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Colonel William Preston Johnston, The Life of General Albert Sidney Johnston : His Service in the Armies of the United States, the Republic of Texas, and the Confederate States. 1,542 0 Browse Search
Alfred Roman, The military operations of General Beauregard in the war between the states, 1861 to 1865 328 0 Browse Search
Robert Underwood Johnson, Clarence Clough Buell, Battles and Leaders of the Civil War: The Opening Battles. Volume 1. 122 0 Browse Search
General James Longstreet, From Manassas to Appomattox 63 1 Browse Search
Varina Davis, Jefferson Davis: Ex-President of the Confederate States of America, A Memoir by his Wife, Volume 2 60 0 Browse Search
Jefferson Davis, The Rise and Fall of the Confederate Government 60 0 Browse Search
Col. J. Stoddard Johnston, Confederate Military History, a library of Confederate States Military History: Volume 9.1, Kentucky (ed. Clement Anselm Evans) 50 0 Browse Search
Southern Historical Society Papers, Volume 20. (ed. Reverend J. William Jones) 38 0 Browse Search
Southern Historical Society Papers, Volume 31. (ed. Reverend J. William Jones) 36 0 Browse Search
Official Records of the Union and Confederate Armies, Chapter XXII: Operations in Kentucky, Tennessee, North Mississippi, North Alabama, and Southwest Virginia. March 4-June 10, 1862., Part II: Correspondence, Orders, and Returns. (ed. Lieut. Col. Robert N. Scott) 36 0 Browse Search
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Browsing named entities in Jefferson Davis, The Rise and Fall of the Confederate Government. You can also browse the collection for A. S. Johnston or search for A. S. Johnston in all documents.

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nd River, and under the command of General Zollicoffer, who, as I understood the matter, had been stationed there by General Johnston to prevent the enemy under Schopf, and confronting him on the opposite side of the river, from crossing and penetrater made a mistake in crossing to the right bank of the Cumberland, and that thence it resulted as a consequence that General Johnston's right flank of his line through Bowling Green was uncovered. I do not perceive the correctness of the conclusion,uld have retreated without the discomfiture of his force or the loss of his artillery and equipments, but in either case Johnston's right flank would have been alike uncovered. To Zollicoffer and the other brave patriots who fell with him, let praunding the command, it would be better to retain and strengthen the position chosen. General Polk, in a report to General Johnston just previous to the battle of Shiloh, said: The principal difficulty in the way of a successful defense of the rive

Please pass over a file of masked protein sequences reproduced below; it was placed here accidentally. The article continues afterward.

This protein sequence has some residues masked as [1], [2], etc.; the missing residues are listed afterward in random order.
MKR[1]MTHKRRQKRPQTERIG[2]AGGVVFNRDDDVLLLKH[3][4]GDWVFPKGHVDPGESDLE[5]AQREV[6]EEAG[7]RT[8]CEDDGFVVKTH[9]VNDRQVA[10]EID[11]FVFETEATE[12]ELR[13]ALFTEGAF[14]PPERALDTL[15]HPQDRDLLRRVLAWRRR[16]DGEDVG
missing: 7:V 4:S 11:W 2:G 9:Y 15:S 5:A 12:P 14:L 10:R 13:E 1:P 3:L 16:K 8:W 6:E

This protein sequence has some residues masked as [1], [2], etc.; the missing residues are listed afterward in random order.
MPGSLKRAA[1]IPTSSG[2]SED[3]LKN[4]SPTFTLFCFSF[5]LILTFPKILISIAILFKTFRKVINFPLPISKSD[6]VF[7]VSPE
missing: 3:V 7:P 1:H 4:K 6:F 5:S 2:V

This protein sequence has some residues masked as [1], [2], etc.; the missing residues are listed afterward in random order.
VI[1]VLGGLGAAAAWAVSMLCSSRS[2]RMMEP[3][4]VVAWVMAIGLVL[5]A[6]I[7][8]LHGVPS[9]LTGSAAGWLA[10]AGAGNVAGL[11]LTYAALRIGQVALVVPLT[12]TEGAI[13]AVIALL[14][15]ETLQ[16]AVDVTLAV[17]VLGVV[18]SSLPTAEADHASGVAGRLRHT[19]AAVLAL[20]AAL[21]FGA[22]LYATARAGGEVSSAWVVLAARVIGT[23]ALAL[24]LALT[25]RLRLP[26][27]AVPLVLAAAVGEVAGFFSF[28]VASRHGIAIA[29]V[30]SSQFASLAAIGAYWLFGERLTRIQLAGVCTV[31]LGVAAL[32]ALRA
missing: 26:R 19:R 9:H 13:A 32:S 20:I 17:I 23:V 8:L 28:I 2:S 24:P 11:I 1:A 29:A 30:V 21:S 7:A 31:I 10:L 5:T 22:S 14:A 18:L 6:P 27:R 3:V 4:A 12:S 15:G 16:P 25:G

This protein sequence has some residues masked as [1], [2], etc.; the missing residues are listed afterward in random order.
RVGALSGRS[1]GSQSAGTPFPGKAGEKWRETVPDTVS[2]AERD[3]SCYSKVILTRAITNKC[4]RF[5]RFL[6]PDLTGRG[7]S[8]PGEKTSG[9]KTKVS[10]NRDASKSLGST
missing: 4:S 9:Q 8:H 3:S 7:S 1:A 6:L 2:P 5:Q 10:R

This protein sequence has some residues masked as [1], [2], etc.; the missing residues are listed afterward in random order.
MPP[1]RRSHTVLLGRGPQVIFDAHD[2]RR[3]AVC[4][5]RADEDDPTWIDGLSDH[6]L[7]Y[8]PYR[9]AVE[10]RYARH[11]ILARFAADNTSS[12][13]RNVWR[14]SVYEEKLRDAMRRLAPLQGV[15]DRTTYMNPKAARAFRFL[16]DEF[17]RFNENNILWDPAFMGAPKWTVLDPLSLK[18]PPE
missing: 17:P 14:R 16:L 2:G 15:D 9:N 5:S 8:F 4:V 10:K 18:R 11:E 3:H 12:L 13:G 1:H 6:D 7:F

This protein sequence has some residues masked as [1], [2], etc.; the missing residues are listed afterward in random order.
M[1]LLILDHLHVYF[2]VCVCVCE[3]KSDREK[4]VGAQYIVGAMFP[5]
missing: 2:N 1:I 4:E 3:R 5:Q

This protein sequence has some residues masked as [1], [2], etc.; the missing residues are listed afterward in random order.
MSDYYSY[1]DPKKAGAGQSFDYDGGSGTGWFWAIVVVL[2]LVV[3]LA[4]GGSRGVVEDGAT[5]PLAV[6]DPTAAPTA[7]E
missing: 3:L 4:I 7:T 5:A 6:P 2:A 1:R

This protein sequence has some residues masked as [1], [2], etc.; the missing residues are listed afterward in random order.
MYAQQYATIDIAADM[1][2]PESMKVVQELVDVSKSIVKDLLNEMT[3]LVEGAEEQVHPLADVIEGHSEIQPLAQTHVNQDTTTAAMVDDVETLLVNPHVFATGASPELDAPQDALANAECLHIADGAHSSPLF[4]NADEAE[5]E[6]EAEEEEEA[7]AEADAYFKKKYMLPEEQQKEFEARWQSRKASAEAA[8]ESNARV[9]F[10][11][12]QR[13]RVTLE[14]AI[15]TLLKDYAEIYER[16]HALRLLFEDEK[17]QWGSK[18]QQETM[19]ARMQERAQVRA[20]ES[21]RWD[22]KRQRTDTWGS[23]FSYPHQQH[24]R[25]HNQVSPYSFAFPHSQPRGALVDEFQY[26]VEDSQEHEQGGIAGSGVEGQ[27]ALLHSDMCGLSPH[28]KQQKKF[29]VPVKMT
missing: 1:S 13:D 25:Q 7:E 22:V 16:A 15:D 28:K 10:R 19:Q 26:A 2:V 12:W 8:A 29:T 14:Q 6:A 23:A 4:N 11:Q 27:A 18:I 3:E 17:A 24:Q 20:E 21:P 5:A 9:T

Generals Floyd and Pillow my letter to General Johnston his reply my answer defense of GeneralA conference was held on February 7th by Generals Johnston, Beauregard (who had been previously orded by Colonel Munford, an aide-de-camp of General Johnston, in an address delivered in Memphis: Diss Green reached Nashville, and on the 18th General Johnston wrote to the Secretary of War at Richmond a speedy change of his plans necessary. General Johnston was now compelled to withdraw his forces lson, who were reorganized, the force of General Johnston was increased to seventeen thousand men. and the peculiar topography of the state, General Johnston found that he could not with the force unmber, and disposition of the troops under General Johnston. Great feeling was shown in the debates.is state of affairs, under the command of General Johnston, was the occasion of the following corresch had brought such unmeasured censure on General Johnston for some months preceding this correspond[11 more...]
position and the battle have been commenced on Saturday morning. The program and purpose of General Johnston appear from his dispatch of the 3d, and from the disappointment evinced by him at the failu was suggested that the enemy's supplies were much nearer, and could be had for the taking, General Johnston quietly remarked, Gentlemen, we shall attack at daylight to-morrow. The meeting then dispesing his dissent; when, rapid firing in the front indicating that the attack had commenced, General Johnston closed the discussion by remarking: The battle has opened, gentlemen; it is too late to chaour forces; whereas, if that had been captured, and the waters of the Tennessee reached, as General Johnston designed, it was not too much to expect that Grant's army would have surrendered; that Buell's forces would not have crossed the Tennessee; with a skillful commander like Johnston to lead our troops, however, the enemy would have sought safety on the north bank of the Ohio; that Tennessee,